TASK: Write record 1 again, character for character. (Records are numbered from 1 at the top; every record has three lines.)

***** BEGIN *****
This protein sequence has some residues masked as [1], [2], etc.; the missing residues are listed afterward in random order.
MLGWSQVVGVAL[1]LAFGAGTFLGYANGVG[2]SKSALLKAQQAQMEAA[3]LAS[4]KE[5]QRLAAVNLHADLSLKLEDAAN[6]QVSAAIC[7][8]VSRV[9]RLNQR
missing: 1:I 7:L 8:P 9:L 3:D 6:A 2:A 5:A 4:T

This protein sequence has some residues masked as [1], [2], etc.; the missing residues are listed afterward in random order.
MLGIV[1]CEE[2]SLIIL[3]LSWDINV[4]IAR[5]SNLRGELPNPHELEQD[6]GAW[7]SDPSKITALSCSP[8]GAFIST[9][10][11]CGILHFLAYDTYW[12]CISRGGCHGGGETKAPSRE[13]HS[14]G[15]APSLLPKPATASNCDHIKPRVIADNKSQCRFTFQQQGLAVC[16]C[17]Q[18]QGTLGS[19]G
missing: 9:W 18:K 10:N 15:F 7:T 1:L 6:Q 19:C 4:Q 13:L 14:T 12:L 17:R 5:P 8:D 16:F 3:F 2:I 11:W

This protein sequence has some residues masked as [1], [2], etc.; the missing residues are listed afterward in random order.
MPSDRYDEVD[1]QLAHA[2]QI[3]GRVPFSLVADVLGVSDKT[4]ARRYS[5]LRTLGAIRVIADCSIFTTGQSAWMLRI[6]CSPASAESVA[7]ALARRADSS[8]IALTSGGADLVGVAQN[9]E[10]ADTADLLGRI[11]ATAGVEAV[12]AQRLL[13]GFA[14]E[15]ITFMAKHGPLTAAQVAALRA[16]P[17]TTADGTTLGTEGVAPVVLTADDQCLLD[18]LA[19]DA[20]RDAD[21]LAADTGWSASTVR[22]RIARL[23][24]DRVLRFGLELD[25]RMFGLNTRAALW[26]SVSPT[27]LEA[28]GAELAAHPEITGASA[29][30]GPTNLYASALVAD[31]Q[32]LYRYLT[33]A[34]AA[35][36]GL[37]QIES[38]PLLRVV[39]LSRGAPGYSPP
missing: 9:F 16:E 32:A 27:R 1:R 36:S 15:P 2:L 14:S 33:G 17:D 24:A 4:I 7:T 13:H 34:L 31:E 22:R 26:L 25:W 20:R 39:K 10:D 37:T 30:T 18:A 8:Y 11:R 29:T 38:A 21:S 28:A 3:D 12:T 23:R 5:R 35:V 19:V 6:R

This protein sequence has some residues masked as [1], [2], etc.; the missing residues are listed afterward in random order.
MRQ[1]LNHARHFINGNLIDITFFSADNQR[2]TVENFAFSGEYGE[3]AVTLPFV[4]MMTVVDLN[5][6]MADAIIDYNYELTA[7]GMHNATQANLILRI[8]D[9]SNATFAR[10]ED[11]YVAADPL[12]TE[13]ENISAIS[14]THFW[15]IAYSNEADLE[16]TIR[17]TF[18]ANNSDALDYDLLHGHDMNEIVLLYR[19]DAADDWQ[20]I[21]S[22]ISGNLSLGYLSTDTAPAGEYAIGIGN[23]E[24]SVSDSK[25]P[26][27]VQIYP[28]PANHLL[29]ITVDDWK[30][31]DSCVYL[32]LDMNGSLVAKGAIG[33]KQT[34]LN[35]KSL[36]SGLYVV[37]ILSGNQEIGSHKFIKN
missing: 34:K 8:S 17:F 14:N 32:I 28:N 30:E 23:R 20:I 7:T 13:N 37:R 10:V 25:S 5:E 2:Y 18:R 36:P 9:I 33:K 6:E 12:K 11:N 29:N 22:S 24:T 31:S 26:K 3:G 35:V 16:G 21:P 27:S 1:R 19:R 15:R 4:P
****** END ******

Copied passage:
This protein sequence has some residues masked as [1], [2], etc.; the missing residues are listed afterward in random order.
MLGWSQVVGVAL[1]LAFGAGTFLGYANGVG[2]SKSALLKAQQAQMEAA[3]LAS[4]KE[5]QRLAAVNLHADLSLKLEDAAN[6]QVSAAIC[7][8]VSRV[9]RLNQR
missing: 1:I 7:L 8:P 9:L 3:D 6:A 2:A 5:A 4:T